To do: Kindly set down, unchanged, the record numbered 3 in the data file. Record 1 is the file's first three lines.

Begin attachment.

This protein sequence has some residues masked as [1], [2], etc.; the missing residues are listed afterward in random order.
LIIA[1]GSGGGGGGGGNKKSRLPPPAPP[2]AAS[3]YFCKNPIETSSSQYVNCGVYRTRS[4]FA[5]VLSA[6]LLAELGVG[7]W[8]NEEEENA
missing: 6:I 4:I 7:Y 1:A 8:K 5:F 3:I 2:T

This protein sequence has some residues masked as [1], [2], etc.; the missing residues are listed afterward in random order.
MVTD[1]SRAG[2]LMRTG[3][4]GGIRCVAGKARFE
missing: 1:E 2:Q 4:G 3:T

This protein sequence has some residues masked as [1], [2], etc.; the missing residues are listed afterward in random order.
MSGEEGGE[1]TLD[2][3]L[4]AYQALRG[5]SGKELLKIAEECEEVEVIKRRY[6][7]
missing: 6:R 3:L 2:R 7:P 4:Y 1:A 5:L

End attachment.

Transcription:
This protein sequence has some residues masked as [1], [2], etc.; the missing residues are listed afterward in random order.
MSGEEGGE[1]TLD[2][3]L[4]AYQALRG[5]SGKELLKIAEECEEVEVIKRRY[6][7]
missing: 6:R 3:L 2:R 7:P 4:Y 1:A 5:L